More than 60 per cent of the world’s population will face a looming crisis on water supply by 2025, if current levels of consumption persist, according to the United Nations.
The issue stems from several factors, including a growing population and more people eating meat. In fact, the problem has begun to manifest whether in a developed or third-world country, said Mike Young, an expert on water policy issues from the University of Adelaide in Australia.
The anticipated shortage may or may not affect commercial and residential irrigation, as water running through blue line poly pipe systems, or other piping equipment does not usually require the kind used for drinking purposes. Still, clean water remains an important aspect of our daily lives.
In cities like Beijing, underground water infrastructure has been pumping resources at a rapid rate, which subsequently causes the land to shrink by an estimated 10 centimetres per year. This only serves as one of the several consequences for such a huge demand for water worldwide.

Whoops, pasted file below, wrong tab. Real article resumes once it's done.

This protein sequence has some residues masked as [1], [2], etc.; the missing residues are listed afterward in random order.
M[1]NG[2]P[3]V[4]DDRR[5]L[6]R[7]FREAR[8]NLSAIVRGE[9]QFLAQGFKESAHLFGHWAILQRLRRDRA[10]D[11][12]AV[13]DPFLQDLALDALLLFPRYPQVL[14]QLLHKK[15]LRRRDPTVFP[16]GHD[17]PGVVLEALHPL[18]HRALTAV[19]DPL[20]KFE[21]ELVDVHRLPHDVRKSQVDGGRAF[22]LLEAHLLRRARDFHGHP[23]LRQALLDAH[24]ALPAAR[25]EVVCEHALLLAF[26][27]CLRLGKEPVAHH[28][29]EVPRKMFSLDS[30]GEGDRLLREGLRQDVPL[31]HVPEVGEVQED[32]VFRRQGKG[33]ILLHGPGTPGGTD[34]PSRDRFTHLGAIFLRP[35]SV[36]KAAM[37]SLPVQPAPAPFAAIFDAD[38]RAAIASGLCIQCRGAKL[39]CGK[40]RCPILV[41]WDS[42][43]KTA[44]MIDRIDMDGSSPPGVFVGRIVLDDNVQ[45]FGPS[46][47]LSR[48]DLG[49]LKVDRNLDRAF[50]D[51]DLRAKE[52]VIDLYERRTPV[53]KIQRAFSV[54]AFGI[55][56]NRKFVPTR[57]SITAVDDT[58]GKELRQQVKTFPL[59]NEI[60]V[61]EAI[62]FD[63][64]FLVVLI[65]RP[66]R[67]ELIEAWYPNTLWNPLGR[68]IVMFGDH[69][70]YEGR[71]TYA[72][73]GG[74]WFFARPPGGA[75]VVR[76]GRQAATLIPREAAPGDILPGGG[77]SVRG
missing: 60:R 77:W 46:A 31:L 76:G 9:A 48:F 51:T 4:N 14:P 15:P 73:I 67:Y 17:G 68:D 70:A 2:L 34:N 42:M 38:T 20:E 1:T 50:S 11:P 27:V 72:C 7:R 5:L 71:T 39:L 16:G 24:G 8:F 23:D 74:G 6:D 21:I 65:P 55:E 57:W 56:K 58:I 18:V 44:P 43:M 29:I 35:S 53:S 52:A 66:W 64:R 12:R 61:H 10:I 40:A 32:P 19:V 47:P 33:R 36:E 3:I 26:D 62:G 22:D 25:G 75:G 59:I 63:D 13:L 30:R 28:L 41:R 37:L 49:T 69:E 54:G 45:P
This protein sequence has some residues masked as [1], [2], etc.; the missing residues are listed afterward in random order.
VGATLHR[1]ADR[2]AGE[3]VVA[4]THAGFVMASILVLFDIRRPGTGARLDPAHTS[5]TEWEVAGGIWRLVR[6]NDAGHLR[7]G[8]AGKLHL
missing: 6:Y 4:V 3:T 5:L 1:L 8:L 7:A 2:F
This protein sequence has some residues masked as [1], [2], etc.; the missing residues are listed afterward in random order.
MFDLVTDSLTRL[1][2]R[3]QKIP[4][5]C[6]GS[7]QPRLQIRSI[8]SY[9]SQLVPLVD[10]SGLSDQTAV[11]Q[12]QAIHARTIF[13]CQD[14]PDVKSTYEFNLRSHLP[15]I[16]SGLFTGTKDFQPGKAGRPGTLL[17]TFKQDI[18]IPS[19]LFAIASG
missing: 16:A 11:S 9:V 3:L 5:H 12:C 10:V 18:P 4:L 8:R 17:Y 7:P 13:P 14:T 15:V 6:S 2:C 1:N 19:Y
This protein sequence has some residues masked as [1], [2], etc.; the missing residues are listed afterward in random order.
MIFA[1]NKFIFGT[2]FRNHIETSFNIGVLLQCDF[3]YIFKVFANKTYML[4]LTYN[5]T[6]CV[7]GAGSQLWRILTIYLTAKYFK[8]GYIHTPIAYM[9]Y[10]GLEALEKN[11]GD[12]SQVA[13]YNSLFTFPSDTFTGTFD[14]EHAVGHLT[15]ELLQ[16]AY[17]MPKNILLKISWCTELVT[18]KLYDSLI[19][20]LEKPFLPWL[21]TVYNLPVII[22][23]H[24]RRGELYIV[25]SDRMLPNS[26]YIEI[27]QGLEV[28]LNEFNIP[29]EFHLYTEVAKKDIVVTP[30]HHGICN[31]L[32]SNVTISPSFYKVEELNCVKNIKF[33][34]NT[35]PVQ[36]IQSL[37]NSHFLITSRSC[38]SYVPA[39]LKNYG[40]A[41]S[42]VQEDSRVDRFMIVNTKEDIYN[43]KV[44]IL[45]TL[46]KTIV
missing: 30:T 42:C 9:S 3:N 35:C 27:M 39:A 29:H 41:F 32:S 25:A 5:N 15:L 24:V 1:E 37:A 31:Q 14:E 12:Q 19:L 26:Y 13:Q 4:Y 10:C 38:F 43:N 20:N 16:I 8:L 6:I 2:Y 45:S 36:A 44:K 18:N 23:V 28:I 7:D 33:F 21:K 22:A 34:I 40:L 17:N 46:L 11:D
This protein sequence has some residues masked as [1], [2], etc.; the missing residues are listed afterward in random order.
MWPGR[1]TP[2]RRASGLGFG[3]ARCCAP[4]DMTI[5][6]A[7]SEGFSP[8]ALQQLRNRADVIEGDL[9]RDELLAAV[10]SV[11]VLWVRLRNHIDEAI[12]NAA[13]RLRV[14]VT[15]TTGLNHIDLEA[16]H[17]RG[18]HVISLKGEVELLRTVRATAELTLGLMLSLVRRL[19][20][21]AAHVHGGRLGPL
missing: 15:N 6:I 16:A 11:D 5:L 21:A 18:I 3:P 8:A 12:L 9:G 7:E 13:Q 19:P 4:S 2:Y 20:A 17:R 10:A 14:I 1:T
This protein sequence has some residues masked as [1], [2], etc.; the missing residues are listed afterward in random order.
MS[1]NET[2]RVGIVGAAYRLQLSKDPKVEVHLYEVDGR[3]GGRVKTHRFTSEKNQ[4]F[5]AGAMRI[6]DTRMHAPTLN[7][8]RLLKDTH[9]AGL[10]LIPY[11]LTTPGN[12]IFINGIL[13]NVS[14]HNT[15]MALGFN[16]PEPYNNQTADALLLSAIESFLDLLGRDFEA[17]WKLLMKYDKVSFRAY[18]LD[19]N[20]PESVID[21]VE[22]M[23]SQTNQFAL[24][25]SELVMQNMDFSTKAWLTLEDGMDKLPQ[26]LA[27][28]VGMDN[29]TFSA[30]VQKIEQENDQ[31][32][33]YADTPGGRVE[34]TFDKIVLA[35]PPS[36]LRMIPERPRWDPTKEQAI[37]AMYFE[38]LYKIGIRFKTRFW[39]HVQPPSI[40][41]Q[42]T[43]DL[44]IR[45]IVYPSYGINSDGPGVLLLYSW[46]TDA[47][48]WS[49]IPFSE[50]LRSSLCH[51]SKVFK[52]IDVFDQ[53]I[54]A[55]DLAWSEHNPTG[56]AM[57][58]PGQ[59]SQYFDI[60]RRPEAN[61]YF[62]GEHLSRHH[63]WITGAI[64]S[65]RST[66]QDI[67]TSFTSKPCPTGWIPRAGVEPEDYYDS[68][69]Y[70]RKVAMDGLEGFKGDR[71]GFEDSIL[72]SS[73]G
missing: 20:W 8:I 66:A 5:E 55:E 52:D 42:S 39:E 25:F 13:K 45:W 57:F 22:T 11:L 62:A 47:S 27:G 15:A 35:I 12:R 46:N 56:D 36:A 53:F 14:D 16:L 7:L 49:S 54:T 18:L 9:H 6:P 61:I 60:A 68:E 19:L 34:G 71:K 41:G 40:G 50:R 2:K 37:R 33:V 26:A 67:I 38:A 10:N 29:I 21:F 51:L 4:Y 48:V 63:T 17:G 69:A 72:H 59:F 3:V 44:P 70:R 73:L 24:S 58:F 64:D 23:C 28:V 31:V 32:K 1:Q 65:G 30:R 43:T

United Nations (UN) Secretary-General Antonio Guterres expects that at least 25 per cent of the global population will live in countries with a “chronic or recurrent” clean water shortage by 2050. The issue becomes more complicated if global leaders fail to reach a consensus on water resource management.
That’s because global peace and security greatly depend on a stable water supply, according to Guterres. The UN Security Council, headed by Bolivia, noted that around 37 water-related disputes have occurred among countries since 1947. For this reason, world leaders should act now to prevent conflicts from becoming worse.
Water remains one of the most important daily necessities. Everyone should do their part in preserving existing resources to ensure not just survival for the world’s population, but also maintain peace among countries.